March 6, 2009

For all five of you who haven't seen this yet, here it is: Happy Harry's "reanimation" of the Watchmen in a classic, Saturday morning animation style, complete with cheese-bag (read: awesome) theme song.

"Strong together, united forever"

For the record, I saw the feature film last night and I'm fairly conflicted. The music is terrible, the acting a mixed bag and the editing questionable but...

...sigh...'s kind of sticking with me. Every scene with Billy Crudup's Dr. Manhattan is damn-near pure gold. Almost makes me forget how wooden and stale the rest of the non-action scenes play.

My capsule review (for those who care): Watchmen needed the "Do Androids Dream..." to "Blade Runner" treatment, in favour of the literal "Sin City" approach. Maybe the "Animated" motion comic Blu-ray will get it right?

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March 2, 2009
We've written before about copyright, as well as its ethical and cultural implications.

For those you don't know exactly what it's all about and who don't want to read a law book, Eric Faden created A Fair(y) Use Tale, a short film (with a little legally acquired help from Disney) explaining what copyright, fair use and the public domain are.

Large media corporations are often quick on the trigger when it comes to proactively defending their property. The recent kerfuffle between Fox and Warner Brothers over the Watchmen movie, is but one example of copyright going wrong and helping no one, except for some lawyers and a large corporation. It certainly did not benefit the creators, or the audience. The distinct possibility of no one being able to watch Watchmen existed. This is why many creators fight the modern idea of copyright. As Cory Doctorow said, if copyright kills culture, then copyright has no reason for being. While corporations don't seem to see this, many creators do and are trying to do something about it.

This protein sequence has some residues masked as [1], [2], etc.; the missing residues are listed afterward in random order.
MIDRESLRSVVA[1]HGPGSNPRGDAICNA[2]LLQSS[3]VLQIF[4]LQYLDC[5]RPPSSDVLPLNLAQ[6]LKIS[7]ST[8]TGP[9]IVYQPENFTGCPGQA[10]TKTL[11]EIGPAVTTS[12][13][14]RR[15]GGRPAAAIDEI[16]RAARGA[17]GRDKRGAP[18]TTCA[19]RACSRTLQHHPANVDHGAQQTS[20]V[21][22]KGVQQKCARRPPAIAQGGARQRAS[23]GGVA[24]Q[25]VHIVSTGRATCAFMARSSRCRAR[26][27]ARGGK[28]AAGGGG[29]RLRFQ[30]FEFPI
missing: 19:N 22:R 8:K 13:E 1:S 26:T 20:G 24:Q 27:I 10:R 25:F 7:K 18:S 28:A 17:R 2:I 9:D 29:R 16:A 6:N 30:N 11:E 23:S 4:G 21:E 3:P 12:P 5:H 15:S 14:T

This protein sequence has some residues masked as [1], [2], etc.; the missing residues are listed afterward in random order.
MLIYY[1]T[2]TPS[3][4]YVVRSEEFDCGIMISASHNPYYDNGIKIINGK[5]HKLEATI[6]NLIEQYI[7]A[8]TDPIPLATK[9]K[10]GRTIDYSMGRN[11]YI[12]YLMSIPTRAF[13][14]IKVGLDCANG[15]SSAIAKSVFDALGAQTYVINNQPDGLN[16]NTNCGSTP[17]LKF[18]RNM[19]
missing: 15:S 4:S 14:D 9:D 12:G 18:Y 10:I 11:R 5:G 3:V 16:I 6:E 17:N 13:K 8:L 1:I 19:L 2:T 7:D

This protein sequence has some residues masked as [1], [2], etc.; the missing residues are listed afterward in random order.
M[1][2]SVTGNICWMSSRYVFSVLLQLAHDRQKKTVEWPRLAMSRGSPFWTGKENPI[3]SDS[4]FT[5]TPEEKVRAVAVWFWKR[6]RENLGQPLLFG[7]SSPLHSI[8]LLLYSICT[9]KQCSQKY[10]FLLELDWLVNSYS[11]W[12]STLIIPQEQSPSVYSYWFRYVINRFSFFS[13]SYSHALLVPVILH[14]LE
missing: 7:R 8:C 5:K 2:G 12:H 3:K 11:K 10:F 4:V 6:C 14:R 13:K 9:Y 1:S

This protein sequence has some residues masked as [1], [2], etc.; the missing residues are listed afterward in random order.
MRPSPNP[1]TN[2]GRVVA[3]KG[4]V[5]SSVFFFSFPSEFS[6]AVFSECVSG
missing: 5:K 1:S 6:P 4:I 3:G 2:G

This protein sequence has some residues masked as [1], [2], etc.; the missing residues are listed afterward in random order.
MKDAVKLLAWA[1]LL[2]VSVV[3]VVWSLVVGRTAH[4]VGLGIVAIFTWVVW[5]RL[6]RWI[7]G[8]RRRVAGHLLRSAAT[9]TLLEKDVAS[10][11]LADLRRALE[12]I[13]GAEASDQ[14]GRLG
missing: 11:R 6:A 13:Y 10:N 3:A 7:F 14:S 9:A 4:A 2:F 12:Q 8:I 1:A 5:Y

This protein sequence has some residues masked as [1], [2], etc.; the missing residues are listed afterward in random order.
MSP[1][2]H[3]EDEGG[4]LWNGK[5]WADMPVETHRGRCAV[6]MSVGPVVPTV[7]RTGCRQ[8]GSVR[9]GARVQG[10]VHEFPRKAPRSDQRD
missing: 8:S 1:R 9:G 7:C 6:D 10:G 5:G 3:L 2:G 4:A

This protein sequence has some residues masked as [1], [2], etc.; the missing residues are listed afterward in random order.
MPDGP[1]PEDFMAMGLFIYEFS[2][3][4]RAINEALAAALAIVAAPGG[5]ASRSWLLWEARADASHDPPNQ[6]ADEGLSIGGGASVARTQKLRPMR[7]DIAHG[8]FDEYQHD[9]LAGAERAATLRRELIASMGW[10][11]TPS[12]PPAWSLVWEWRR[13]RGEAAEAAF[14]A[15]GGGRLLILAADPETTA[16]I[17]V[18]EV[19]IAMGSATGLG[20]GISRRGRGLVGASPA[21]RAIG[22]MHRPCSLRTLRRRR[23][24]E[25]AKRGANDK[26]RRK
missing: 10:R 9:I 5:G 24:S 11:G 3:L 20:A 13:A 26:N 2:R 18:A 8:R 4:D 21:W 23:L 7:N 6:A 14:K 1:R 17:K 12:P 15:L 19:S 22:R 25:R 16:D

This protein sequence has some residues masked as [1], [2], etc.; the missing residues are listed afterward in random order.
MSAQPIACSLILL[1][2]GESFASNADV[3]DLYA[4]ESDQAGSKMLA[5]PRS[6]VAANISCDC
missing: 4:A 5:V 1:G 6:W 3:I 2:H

Musicians are often the artists we hear the most about when the media covers copyright issues, but animators are also involved since many of them use music for their films. One of the animators doing her part in trying to make copyright more useful for everyone is Nina Paley; by distributing Sita Sings the Blues, under a Creative Commons Attribution-Share Alike License. You can find out more about why she's doing it on her website and in this interview.

The interview is quite long, if you wish you can also view highlights of it here.

If you want more animated goodness, the Internet Archive also has over 1400 animated films freely available for download, from Lego Brick Films to vintage cartoons from the 30s and 40s.

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February 13, 2009

This is exciting! Following the release of the big-screen Watchmen feature on March 6th, we're going to be treated to a direct-to-video animated supplement culled from the un-filmed pages of the original Alan Moore/Dave Gibbons graphic novel. Watchmen: Tales of the Black Freighter streets on DVD and Blu-ray March 24th from Warner Home Video.

Via The Blu-ray

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